University of New Brunswick
Gradually, UNB expanded its educational repertoire. In 1887, the four-year program was introduced and, in 1891, a Bachelor of Science degree was added to complement the traditional BA.
University of New Brunswick
The University of New Brunswick, Fredericton, was founded in 1785 as the Provincial Academy of Arts and Sciences. It is a multidisciplinary institution noted particularly for engineering, forestry, science and the liberal arts. Modelled on the Tory and Anglican ideals of King's College, New York, the academy was tempered by its LOYALIST and wilderness beginnings. It was an early rival to King's College, Windsor, NS, and although enjoying provincial government support, it did not receive a charter until 1800, when it became the College of New Brunswick. In 1828 it received a royal charter as King's College and in 1859 was reconstituted as University of New Brunswick. Religious qualifications were abolished in 1846 and women were admitted in 1886. The early curriculum stressed a classical education, but by the mid-19th century progressive educators such as William Brydone JACK were introducing the newest scientific disciplines. Although financially limited, the institution was regarded as second only to the UNIVERSITY OF TORONTO during the late 1800s.
Gradually, UNB expanded its educational repertoire. In 1887, the four-year program was introduced and, in 1891, a Bachelor of Science degree was added to complement the traditional BA. Just after the turn of the century, the foundations were laid for three more major faculties: Law, Engineering and Forestry.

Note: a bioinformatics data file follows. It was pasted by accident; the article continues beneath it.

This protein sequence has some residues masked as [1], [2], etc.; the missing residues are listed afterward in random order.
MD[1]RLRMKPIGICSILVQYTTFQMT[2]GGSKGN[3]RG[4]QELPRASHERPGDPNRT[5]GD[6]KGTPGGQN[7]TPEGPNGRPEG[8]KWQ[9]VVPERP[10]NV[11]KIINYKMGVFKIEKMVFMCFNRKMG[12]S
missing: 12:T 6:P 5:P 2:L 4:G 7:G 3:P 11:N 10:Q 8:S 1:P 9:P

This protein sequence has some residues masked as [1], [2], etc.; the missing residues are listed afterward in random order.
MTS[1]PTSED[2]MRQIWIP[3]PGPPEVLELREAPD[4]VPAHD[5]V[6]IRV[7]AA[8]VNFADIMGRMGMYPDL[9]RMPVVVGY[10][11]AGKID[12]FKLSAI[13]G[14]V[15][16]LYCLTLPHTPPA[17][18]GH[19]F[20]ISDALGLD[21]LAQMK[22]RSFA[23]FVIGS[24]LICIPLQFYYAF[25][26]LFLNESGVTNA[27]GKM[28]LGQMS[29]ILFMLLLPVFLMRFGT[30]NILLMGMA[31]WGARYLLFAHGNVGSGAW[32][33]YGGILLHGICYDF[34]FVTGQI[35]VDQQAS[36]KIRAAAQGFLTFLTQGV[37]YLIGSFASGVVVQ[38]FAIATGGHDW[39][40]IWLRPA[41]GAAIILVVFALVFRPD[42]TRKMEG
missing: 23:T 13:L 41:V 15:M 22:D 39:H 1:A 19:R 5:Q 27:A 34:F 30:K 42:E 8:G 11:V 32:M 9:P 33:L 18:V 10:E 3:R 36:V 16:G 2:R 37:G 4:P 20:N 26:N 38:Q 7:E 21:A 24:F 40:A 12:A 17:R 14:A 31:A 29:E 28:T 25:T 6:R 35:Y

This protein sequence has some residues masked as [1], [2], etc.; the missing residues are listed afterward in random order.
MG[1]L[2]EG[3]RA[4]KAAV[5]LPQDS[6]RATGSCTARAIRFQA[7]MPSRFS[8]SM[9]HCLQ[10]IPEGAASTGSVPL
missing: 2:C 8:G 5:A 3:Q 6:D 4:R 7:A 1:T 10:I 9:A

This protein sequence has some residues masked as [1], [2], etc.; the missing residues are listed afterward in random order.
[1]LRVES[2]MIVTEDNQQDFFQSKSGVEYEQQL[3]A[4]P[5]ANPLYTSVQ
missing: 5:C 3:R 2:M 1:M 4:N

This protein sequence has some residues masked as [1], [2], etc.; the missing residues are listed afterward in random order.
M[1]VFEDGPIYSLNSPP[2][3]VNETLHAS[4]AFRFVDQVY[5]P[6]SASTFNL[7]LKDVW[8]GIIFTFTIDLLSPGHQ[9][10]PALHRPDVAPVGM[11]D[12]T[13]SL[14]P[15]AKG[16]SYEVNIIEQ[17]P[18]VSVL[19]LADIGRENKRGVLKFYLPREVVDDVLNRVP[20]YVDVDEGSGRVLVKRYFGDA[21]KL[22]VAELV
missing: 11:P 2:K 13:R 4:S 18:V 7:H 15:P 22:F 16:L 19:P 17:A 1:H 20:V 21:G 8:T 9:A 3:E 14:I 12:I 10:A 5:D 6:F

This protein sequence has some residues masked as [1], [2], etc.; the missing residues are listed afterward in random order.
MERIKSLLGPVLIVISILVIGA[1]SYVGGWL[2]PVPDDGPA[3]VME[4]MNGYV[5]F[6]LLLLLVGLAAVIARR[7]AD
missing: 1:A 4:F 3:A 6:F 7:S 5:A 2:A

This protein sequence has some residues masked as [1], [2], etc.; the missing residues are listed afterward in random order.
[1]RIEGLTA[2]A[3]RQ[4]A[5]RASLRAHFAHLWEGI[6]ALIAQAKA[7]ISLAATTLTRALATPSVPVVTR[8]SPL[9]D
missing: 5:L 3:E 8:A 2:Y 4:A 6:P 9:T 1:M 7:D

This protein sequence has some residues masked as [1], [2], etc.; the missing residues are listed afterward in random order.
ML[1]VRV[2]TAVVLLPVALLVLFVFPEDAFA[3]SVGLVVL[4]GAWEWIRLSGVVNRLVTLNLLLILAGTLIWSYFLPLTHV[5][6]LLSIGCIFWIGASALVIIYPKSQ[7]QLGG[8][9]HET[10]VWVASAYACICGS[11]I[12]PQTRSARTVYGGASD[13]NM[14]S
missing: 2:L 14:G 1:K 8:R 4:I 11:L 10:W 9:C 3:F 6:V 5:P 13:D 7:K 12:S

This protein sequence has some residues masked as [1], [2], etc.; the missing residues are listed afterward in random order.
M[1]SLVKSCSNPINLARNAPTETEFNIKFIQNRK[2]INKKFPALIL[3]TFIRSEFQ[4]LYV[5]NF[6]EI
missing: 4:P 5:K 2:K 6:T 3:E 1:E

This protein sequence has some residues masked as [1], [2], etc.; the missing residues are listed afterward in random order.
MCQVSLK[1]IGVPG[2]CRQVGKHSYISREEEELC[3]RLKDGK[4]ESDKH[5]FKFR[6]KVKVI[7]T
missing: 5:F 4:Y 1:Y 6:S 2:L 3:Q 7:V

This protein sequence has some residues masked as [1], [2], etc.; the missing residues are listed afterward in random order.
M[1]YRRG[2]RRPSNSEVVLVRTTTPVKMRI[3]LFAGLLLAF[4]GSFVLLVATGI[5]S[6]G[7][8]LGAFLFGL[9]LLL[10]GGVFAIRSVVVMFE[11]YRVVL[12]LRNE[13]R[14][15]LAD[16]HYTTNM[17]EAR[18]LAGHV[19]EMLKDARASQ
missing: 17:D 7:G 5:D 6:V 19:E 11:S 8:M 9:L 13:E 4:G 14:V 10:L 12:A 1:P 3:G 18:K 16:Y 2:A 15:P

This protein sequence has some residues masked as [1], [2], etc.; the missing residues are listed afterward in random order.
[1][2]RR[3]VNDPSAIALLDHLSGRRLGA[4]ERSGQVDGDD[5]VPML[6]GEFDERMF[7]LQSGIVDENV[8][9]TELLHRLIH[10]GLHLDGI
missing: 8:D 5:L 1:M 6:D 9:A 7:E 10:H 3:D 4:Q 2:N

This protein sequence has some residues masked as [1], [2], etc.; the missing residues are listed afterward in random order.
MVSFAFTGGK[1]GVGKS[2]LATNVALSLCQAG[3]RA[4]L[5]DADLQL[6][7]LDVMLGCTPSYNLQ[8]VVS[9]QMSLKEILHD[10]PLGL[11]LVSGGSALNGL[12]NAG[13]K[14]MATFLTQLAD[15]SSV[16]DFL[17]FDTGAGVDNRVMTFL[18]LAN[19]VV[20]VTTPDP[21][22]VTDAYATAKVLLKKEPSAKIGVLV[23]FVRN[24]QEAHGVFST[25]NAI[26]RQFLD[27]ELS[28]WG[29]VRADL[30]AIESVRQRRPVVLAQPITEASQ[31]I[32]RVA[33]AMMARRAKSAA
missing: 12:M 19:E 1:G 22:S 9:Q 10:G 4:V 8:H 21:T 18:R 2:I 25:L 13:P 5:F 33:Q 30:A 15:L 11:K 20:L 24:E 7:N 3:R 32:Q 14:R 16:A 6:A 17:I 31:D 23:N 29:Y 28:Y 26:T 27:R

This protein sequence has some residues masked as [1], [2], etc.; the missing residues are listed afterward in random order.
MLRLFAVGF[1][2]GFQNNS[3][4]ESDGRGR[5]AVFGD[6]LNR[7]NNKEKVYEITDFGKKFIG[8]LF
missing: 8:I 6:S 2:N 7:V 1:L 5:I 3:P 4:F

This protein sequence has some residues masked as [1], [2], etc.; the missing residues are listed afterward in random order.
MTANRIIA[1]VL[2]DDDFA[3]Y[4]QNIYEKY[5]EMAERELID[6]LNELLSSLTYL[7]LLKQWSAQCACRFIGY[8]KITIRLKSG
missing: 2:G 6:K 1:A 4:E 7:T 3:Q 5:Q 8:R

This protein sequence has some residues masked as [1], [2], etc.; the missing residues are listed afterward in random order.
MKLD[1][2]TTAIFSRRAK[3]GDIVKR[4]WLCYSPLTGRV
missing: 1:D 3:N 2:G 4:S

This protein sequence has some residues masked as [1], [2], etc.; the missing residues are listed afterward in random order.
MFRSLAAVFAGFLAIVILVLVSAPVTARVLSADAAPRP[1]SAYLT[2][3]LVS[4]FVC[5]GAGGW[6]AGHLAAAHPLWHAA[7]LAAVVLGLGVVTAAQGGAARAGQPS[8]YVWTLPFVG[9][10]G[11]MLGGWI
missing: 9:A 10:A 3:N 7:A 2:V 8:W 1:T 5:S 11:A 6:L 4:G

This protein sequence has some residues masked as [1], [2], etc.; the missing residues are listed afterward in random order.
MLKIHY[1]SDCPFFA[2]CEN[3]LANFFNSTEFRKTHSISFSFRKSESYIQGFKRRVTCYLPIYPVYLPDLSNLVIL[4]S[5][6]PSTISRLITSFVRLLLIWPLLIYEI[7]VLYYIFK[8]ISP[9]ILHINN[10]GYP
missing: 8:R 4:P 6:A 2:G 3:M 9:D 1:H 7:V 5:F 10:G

The post-First World War era brought the first great expansion of the physical facilities of the campus. In 1920, UNB consisted of the Sir Howard Douglas Hall (Old Arts Building), the Science Building, the small Observatory, a small gymnasium and the Dominion Entomological Laboratory. By 1931, Memorial Hall, a modern Library and a Forestry and Geology Building had been added. The first university residence was a gift from Lord Beaverbrook who, growing up in New Brunswick as William Maxwell AITKEN, studied law, and over the succeeding years developed an increasing interest in the welfare of the university. Other buildings brought into being through his efforts and those of his family were the Lady Beaverbrook Gymnasium, Aitken House, Ludlow Hall for the Faculty of Law, and the Aitken Centre. In 1947, his Lordship became the University's Chancellor, to be succeeded by his son, Sir Max Aitken, in 1966 and in turn by Lady Violet Aitken, the wife of Sir Max, who served until 1993.
After the Second World War, returning veterans pushed registration to over 770 in 1946, almost double the number enrolled in 1941. With this increased student population came a commensurate increase in faculty and course offerings, and a surge of building activity from 1953 to 1977 that transformed the campus. The year 1964 brought three important developments: Teachers' College (the old Provincial Normal School) was relocated on the campus to become incorporated into an enlarged Faculty of Education in 1973; ST THOMAS UNIVERSITY, a small, independent liberal arts college, also relocated on campus, moving from Chatham and affiliating with UNB; and a second UNB campus was established in Saint John.
UNB reached the end of its second century as a prominent post-secondary institution, offering 70 undergraduate and 60 graduate degree programs in administration, business, arts, computer science, education, engineering, forestry and environmental management, kinesiology, law, nursing and science. ST THOMAS UNIVERSITY, a small, independent liberal-arts university, has shared the Fredericton campus since its relocation from Chatham, NB, in 1964. A UNB campus opened in Saint John in 1964. In 1973 the provincial teachers' college was incorporated into the university in Fredericton. Enrolment for UNB is about 9300 full-time and 2000 part-time students. Prominent alumni include Bliss CARMAN, Sir Charles G.D. ROBERTS, Baron BEAVERBROOK, Anne MURRAY, Frank MCKENNA, and businessmen Richard Currie and Desh Deshpande.